Raising awareness about sudden death in epilepsy

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BURLINGTON, N.C. -- According to doctors, one in 26 people will develop epilepsy in their lifetime. It's a brain disorder that causes seizures. But generally, it's not thought to be deadly. Unfortunately, a local family found out that is not always true.

"It was like a bolt of lightning, we had no idea this could possibly happen," said Tom Ring. His son, 29-year-old Patrick Ring, died suddenly Feb. 6 of this year in the conference room at the company where he worked. The medical examiner told the family it was because of SUDEP, which stands for Sudden Unexplained Death from Epilepsy.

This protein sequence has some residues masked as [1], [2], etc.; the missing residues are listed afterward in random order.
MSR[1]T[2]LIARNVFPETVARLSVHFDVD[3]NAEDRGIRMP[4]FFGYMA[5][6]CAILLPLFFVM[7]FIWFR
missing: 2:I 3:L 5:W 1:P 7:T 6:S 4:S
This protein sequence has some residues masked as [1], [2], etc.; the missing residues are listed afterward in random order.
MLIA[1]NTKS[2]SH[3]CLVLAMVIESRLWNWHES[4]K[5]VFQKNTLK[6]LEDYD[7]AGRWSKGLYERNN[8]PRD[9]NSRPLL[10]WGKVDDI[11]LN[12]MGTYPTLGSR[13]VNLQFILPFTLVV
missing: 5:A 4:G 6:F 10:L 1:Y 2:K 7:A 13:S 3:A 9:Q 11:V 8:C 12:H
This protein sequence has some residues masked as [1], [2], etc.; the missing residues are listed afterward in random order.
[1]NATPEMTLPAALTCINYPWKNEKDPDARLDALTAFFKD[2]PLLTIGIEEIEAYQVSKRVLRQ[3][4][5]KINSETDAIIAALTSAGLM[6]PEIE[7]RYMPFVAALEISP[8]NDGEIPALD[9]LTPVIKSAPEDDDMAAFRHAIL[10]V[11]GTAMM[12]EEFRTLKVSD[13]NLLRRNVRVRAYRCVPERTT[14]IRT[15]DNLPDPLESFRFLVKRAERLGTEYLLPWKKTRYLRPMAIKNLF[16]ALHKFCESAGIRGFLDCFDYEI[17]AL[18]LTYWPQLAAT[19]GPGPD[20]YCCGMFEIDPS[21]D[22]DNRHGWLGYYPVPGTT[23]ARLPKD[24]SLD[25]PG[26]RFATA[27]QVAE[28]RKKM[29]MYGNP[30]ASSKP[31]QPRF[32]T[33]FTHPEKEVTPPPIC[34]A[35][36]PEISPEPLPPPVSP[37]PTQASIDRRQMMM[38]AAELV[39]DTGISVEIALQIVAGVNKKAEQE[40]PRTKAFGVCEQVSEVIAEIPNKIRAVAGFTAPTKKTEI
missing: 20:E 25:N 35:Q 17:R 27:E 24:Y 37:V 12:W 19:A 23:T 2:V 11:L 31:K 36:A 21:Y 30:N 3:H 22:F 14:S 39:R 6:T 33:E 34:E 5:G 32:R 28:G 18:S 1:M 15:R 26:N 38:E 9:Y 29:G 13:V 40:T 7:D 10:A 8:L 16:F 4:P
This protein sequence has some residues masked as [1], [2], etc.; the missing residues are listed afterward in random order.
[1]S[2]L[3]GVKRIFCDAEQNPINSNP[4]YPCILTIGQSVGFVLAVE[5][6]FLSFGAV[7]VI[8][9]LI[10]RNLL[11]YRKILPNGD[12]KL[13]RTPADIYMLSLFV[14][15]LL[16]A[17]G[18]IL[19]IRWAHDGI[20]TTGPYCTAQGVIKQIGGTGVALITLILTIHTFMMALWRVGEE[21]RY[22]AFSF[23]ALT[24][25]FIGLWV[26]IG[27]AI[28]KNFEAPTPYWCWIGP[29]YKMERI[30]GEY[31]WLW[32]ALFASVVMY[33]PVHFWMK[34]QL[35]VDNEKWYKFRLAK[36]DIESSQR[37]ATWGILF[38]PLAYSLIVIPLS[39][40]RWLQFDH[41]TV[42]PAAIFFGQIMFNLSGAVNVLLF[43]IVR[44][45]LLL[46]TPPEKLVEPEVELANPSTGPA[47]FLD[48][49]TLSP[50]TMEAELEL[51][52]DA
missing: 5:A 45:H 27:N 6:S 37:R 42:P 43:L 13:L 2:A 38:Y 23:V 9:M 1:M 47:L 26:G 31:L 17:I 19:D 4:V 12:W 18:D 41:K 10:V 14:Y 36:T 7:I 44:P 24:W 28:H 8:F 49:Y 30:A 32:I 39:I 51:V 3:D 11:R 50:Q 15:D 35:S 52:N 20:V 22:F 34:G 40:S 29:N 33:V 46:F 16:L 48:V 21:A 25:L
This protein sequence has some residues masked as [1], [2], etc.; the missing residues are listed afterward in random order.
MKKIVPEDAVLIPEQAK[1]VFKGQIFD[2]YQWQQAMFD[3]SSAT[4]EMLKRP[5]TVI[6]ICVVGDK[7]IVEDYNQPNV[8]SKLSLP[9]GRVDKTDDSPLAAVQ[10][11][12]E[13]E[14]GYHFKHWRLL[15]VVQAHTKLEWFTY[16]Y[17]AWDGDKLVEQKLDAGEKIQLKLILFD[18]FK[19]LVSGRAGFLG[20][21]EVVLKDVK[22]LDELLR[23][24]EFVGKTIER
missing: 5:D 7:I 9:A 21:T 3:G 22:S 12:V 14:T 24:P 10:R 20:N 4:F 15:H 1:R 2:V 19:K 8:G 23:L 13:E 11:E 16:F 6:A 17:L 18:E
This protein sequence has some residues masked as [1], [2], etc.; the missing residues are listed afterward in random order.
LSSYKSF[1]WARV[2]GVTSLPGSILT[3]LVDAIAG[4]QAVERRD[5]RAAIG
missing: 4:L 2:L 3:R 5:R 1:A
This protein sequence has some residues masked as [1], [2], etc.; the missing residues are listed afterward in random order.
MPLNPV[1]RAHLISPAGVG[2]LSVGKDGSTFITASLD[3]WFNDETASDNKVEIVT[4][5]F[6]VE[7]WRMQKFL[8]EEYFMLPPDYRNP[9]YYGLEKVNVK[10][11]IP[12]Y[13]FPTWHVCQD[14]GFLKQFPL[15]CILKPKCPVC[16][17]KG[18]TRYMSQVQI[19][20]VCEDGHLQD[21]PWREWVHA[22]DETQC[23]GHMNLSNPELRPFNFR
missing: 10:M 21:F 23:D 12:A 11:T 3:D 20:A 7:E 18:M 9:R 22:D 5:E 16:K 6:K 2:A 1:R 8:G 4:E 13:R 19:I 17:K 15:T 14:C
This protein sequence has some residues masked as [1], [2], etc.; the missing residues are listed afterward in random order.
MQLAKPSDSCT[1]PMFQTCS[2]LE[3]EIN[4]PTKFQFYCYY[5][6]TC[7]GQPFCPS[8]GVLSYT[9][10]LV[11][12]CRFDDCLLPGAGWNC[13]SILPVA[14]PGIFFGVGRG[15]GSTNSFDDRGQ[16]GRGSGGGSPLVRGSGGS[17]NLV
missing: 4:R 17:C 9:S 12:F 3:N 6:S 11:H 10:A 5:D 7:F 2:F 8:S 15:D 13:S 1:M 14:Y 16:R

"Never in the entire time he was treated for epilepsy were we told about SUDEP," said Ring.

SUDEP is relatively rare, but doctors tell us it happens in about one out of every thousand people who have partial epileptic seizures like Patrick Ring. The Ring family created a foundation in Patrick's honor and holds fundraisers to help other people who have epilepsy.

"It makes us feel good that through our loss we can potentially save someone else's life. Pat had recently gotten off his medicine because he hadn't had a seizure in a few years and he thought he had grown out of epilepsy. Had he known this was a possibility, I think he would have stayed on that medicine. He had the right to know about SUDEP and we want to help make sure other families don't have to go through what we have been through."

For more information, visit PatrickRingFoundation.org.